Ventilation with the EM-100 was stopped in the patient in Group
A5 after 5 minutes due to the appearance of bronchospasm with
clear increase in airway pressure requiring drug therapy.
In the patients in Group B, the results were extrapolatable
to those of the previous group with clear improvement in the
SO2 regarding oxygenation with 100% O2. In one of the cases,
ventilation had to be stopped due to a clear inability by the
patient to adapt to the resuscitator, without this being related
with hypoxia or bronchospasm. After sedation and drug-induced
muscle relaxation, readaption was correct with parameters similar
to the previous ones.
Where the resuscitator was shown to be most useful was when
it was used in the patients in Group C, particularly in subgroups
C1, C2 and C3, with very acceptible results in the clinical
screening, both during treatment on site and during subsequent
transfer to hospital.
In order to evaluate statistically significant results in use
outside of the hospital, it should be compared in a study with
pressure ventilators with spirometry, as it is clearly superior
when compared with ventilation with bag and valve. In the 5
cases with CPR (sudden death), after endotracheal intubation,
the EM-100 achieved ventilations with tidal volumes between
500-600 ml and respiratory rates between 12-18/minute with an
average setting of 45 cmH20. It is important to note the technologically
revolutionary change in approach designed into the operation
of the EM-100, with the implementation of the P-FAC concept,
compared with the self-programmable rate and volume ventilators
and the pressure setting between 25-50 cmH2O.
When training in its use, it is vital to monitor and control
clinical parameters such as chest excursion, skin color and
In Spain it is absolutely necessary that the system be equipped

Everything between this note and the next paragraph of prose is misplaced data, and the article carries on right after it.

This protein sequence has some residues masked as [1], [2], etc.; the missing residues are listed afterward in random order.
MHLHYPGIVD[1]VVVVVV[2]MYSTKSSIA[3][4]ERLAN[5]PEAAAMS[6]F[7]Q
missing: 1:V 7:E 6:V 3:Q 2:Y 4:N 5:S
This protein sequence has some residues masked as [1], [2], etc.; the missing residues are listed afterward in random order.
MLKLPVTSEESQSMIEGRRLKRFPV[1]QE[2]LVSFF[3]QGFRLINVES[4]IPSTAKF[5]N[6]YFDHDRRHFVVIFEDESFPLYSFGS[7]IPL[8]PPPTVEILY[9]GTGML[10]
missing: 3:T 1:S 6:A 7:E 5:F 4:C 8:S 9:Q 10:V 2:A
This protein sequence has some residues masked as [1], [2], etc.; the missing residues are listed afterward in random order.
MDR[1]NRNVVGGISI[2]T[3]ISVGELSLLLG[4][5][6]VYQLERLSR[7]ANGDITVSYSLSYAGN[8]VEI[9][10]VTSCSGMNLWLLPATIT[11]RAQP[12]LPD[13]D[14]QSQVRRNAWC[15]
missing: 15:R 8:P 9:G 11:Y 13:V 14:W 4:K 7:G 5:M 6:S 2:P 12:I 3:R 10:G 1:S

with an operating pressure regulator set at 3,5 bar.
It would be interesting to adapt the connections both to the
EM-100 and to the oxygen source to the conventional outlets
used in Spain (quick-connect and wall outlets.)
In obstructive and restrictive lung disease, the standard ventilatory
features (I/E ratio) limit use but provide emergency ventilation
with a degree of guarantee similar to that of ventilators for
use during transportation except as regards indication by pressure
guage of the mean airway pressures (intratracheal pressures).
The EM-100 system could be equipped with a visual and/or audible
alarm system in the automatic mode.
We did not find any problems in the maintenance or disinfection
of the system.
No gastric distention was observed in any of the patients in
Group C (C2-C3).
The EM-100 is a technological innovation of acceptible effectiveness
in emergency ventilation and oxygenation, requiring a different
mental outlook compared with programmable ventilators.
It is easy to operate and compactly designed, although it requires
training prior to field work.
It is shown to be suitable for the treatment of critical patients
outside of the hospital, both in CPR and during transportation
to hospital (for short periods), giving highly satisfactory
It is acceptible with certain modifications in hospital transfers
(operating theatre-ICU-emergency room). Adaptation of spirometry
system and audible and/or visual alarms.
It is effective when used in a CMU IPPV system (controlled ventilation).
It has not been possible to evaluate its use in ventilation
modes like SIMV or CPAP.
Consequently, it would be suitable to use in EMS and, in certain
cases, for the evacuation or transfer of patients for short
periods within the hospital.
Its greatest strength is its ease of use, its compact design
and the possibility of guaranteeing mechanical ventilation matched
to the patient's respiratory parameters, even in critical situations.